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Friday, July 8, 2011

Social Media Marketing or Traditional Marketing? It Depends...

One question I constantly get from CMOs and other marketing pros these days is “How much of my spend should I be shifting to social-media marketing?” I’ve read a ton of stuff lately about this topic and I’m happy to recommend an excellent thread on Quora entitled “How would you measure the ROI in social media?” To date, 42 contributors have supplied answers to the question, along with links to many great additional resources. But what’s perfectly clear is that the answer is more or less “It depends.” It depends on what your program objectives are (e.g., cost savings in customer service vs. revenue enhancement?), and as importantly, it depends on what your tactics are to achieve those objectives. So that’s just it, it depends.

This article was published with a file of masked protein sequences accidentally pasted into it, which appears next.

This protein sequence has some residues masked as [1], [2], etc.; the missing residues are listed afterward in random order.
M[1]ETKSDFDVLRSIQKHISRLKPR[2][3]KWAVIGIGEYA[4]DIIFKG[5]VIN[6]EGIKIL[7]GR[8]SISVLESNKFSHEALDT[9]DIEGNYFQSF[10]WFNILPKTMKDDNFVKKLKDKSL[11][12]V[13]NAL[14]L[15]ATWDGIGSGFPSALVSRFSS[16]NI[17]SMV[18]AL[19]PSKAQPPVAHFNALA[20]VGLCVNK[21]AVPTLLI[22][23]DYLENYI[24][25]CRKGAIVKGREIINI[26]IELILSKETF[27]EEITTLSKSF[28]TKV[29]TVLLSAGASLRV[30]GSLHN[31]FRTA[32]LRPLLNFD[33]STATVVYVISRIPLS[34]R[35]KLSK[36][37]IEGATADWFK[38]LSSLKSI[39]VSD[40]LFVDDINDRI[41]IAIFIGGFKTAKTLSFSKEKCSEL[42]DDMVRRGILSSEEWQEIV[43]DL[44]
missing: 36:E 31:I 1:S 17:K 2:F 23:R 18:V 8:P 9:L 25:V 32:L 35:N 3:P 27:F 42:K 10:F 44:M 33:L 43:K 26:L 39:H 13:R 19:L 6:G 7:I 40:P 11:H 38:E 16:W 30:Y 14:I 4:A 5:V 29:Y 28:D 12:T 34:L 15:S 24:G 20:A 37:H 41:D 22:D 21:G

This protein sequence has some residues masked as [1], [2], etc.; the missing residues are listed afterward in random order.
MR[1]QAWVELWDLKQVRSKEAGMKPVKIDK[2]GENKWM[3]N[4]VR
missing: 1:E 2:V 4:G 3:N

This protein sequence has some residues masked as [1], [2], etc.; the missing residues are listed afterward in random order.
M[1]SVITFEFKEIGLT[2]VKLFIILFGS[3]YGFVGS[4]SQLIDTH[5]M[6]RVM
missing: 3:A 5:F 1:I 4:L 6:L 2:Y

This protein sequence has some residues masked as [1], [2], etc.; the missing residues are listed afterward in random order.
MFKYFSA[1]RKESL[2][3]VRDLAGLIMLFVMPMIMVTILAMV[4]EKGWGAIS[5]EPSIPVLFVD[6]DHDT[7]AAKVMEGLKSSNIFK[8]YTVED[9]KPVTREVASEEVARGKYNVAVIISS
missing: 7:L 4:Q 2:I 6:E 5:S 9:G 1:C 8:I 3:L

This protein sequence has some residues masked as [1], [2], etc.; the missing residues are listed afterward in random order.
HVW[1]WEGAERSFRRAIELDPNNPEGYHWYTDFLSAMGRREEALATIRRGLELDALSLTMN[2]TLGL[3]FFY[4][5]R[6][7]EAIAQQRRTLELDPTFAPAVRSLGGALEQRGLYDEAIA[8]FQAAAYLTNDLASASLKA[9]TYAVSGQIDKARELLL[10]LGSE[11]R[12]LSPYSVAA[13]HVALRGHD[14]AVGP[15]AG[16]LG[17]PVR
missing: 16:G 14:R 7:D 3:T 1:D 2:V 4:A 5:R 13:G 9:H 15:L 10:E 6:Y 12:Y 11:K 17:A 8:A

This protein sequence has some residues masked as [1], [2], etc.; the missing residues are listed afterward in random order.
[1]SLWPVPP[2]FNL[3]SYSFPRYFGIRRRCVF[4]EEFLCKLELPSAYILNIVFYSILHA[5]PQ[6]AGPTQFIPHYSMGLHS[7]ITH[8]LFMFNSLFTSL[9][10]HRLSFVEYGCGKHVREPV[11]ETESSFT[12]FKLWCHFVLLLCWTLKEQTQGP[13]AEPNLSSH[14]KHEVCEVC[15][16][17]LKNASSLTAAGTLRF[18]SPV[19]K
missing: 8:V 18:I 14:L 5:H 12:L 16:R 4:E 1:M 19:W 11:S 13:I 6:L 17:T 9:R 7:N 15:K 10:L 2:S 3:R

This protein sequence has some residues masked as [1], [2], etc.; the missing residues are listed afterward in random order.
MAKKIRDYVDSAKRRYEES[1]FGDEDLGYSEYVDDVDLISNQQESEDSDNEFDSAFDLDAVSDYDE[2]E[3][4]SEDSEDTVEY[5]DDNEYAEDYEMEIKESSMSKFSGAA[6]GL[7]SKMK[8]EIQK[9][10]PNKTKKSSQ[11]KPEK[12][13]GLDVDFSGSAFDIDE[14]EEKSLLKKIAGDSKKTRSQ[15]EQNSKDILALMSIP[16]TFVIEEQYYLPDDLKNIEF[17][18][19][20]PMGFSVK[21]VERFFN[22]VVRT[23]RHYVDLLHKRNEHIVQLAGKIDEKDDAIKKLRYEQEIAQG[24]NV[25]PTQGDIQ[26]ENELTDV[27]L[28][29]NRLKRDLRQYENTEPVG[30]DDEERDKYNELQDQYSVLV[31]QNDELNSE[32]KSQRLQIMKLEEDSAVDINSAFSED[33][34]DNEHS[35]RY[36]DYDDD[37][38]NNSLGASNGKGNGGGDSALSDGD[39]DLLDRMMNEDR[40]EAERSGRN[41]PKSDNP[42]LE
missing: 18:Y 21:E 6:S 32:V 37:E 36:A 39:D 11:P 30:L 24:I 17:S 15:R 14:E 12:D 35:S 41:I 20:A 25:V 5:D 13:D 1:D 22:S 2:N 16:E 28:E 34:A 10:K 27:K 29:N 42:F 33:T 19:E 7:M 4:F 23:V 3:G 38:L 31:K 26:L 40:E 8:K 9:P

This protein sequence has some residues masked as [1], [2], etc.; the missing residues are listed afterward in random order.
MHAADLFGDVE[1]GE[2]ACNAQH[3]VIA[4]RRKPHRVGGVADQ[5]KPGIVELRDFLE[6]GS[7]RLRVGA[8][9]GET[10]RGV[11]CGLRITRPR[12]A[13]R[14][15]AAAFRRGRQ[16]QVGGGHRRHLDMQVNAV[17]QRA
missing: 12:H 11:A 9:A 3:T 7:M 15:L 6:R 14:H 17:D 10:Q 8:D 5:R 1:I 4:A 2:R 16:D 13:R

That said, there is a lot of confusing and conflicting information about social-media effectiveness for commerce floating around at the moment. A few weeks ago, for instance, this Business Insider chart hit my inbox, showing how Google is still the most important influencer in making a purchasing decision, while asking friends on Facebook is incredibly unimportant. However, another recent post, this one on AllThingsD, describes how the traditional internet itself — the so-called “document” web — is actually shrinking at a fairly rapid pace in terms of minutes of use. And what has consumed those minutes is the explosion of video, mobile and, yes, Facebook. The author of the latter post goes on to say, “The change in the Web’s direction is a clear indication to me that we aren’t just in the midst of a boom for new interaction modes, but rather in a generational overhaul of the Internet.”

So which is it? Is the document web — Google’s domain — the most essential to making purchasing decisions, or is the social web? Unfortunately, it’s both. As for what marketers should be doing about this tug-of-war, it frankly… depends. Again, it depends on your business objectives, time frames, etc., etc.